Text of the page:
ABSTRACT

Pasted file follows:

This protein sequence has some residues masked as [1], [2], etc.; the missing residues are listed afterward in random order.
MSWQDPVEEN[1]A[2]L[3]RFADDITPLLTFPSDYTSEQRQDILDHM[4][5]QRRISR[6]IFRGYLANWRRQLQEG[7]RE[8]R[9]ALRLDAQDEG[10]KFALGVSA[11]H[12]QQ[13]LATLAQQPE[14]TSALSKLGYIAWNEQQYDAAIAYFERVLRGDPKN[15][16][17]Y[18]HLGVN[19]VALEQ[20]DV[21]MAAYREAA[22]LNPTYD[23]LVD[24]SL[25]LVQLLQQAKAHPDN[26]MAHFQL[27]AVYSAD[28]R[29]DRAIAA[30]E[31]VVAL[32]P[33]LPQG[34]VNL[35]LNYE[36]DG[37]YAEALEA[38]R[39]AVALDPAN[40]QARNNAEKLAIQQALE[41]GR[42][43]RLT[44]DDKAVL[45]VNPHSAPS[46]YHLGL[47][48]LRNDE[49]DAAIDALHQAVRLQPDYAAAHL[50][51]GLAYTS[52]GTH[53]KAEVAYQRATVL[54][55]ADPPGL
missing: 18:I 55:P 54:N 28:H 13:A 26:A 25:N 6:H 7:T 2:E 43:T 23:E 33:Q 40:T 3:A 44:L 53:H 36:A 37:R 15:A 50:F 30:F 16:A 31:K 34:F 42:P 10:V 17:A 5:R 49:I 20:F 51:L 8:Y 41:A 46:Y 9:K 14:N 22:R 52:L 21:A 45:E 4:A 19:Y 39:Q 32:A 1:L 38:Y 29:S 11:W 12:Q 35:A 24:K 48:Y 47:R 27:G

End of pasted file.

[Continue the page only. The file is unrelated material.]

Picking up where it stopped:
The Lower Cretaceous stratigraphic section in the northern Gulf of Mexico (GOM) comprises several well-documented carbonate systems that have prominent shelf-margin buildups, including the Berriasian Knowles Limestone ramp and shelf system, Barremian Sligo Formation shelf system, Aptian Pearsall Formation ramp system, and shelf systems of the Albian Glen Rose, Edwards, and Stuart City Formations. Two lesser-known but large-scale Lower Cretaceous Valanginian carbonate shelf to shelf-margin systems are documented in this investigation using core, wireline-log, and regional two-dimensional seismic data. The platform-margin succession of the older Calvin section comprises a shelf-margin buildup (back reef, reef, and fore reef facies) that may be as thick as 2000 ft (610 m). The seaward margin of the shelf, as displayed by seismic data, suggests shelf-to-basin relief of as much as 1000 ft (305 m) and margin-to-lagoon relief of 200 to 500 ft (60 to 140 m) (relief estimates are not decompacted). Major reef-building organisms are Lithocodium, stromatoporoids, and corals. The Winn limestone is younger than the Calvin limestone, and at the shelf margin, it may have been 600 to 800 ft (180 to 245 m) thick. It is composed of organisms similar to those of the Calvin reef complex. Considering the vertical position of the Calvin platform, succeeding the major bypass of Calvin lowstand siliciclastic sands, the platform probably records a transgression, which is consistent with its highly aggradational depositional style. The Winn shelf margin was initiated landward of the Calvin shelf margin and did not prograde as far seaward as the Calvin shelf margin. The recognition of these two Lower Cretaceous carbonate systems is important because they further detail the stratigraphic history and architecture of this deeply buried, lowermost Lower Cretaceous section in the GOM. These formations are also potential deep-gas, tight-carbonate (low-porosity) plays.

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